A majority of commissioners also stopped short of endorsing the full 1-mill property tax increase that Corliss has recommended as part of the budget. That left several key questions unanswered as commissioners head into the final weeks before a budget must be approved. Here's a look at several issues:

¢ Public transit. Mayor Sue Hack and Commissioner Boog Highberger came out strongly in favor of Corliss' recommendation to increase the mill levy by 0.7 mill to save the Lawrence Transit System from service cuts. But Commissioner Rob Chestnut said he supported an option that would move the T's closing time from 8 p.m. to 6 p.m. Even with the reduction in service hours, that option still requires a 0.425 mill increase due to other rising costs.

Amyx and Commissioner Mike Dever didn't endorse either option Monday. Instead, Amyx said he wanted the city to consider passing a new half-cent sales tax for street maintenance, which could free money in the existing budget for public transit funding without requiring a mill levy increase. Dever said he wanted to study possibilities of changing and cutting routes before committing to an option.

¢ Employee pay raise. Hack and Highberger also strongly supported Corliss' recommendation for a 0.3 mill levy increase to provide city employees an across-the-board 2 percent salary increase. Chestnut and Dever both opposed the option because of tight financial times. Amyx said he wanted to find a way to increase employee pay but didn't say he could support a property tax increase to do it.

¢ Swimming pool fees. Both Dever and Chestnut said they were generally supportive of a recommended increase in swimming pool fees that would raise the children's rate from $1.75 to $4. Hack and Highberger said they wanted to look at a smaller increase for the children's rate. Amyx previously said he could support the increase but Monday said he was undecided.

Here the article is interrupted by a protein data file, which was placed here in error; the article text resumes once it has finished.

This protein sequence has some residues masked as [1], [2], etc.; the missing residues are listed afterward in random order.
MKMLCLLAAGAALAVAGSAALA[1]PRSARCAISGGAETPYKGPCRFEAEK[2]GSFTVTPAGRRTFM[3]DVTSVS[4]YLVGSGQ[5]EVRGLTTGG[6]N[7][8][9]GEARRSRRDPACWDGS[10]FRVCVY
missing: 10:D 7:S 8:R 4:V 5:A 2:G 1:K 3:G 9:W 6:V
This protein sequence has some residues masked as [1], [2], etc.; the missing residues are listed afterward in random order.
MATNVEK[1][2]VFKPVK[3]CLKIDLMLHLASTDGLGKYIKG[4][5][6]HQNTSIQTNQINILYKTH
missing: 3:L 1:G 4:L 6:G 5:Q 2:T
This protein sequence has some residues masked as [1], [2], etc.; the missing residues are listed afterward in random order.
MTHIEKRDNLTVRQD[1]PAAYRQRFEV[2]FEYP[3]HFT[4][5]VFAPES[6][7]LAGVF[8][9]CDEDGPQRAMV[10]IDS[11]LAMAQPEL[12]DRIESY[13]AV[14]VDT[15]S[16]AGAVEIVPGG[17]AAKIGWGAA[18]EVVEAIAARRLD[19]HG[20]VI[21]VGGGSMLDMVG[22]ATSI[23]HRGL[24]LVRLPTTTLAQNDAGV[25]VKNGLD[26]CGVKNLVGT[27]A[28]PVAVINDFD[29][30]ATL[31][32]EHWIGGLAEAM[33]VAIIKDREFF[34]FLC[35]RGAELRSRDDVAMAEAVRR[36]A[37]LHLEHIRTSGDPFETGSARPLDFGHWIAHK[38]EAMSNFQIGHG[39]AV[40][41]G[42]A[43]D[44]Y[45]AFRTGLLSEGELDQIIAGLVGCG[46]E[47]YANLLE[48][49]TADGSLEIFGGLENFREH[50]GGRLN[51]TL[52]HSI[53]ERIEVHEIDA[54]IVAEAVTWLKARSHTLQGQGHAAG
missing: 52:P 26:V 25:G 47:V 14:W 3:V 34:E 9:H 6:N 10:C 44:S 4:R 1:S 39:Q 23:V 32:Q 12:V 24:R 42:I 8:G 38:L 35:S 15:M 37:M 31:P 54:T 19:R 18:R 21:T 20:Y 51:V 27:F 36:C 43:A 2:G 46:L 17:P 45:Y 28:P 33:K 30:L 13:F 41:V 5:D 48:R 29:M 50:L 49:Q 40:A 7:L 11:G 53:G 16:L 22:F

¢ Water/sewer rates. One item that commissioners didn't disagree on was water and sewer rates. Corliss said staff members were now recommending a 5 percent increase in water rates and an 6 percent increase in sewer rates. Those increases are different than what was previously proposed.

Originally, the city had recommended a 4 percent increase in water rates and a 9 percent increase in sewer rates to help pay for a new sewer plant and an expansion to the Clinton Water Treatment Plant. In April, though, Corliss alerted commissioners that rates may have to increase significantly more because of higher construction costs.

Corliss said the city will be able to avoid the larger increases because it will finance the water and sewer plant projects for 25 years instead of 20 years as originally envisioned.

Commissioners are scheduled to take public comment on the budget at their 6:35 p.m. meeting July 24 at City Hall. Commissioners need to approve a budget at their Aug. 7 meeting.

Comments

KsTwister 7 years, 8 months ago

Your fired would make a better headline. This is a backfire waiting to happen, somewhere in Johnson and Shawnee counties their commissioners are smiling.

Homey 7 years, 8 months ago

Watch the flight to the unincorporated areas of the county continue.

usnsnp 7 years, 8 months ago

the city might save a lot of money by not building or upgrading the water plant. They could try and promote conservation of water and offer insentives to do so.

bill_priff 7 years, 8 months ago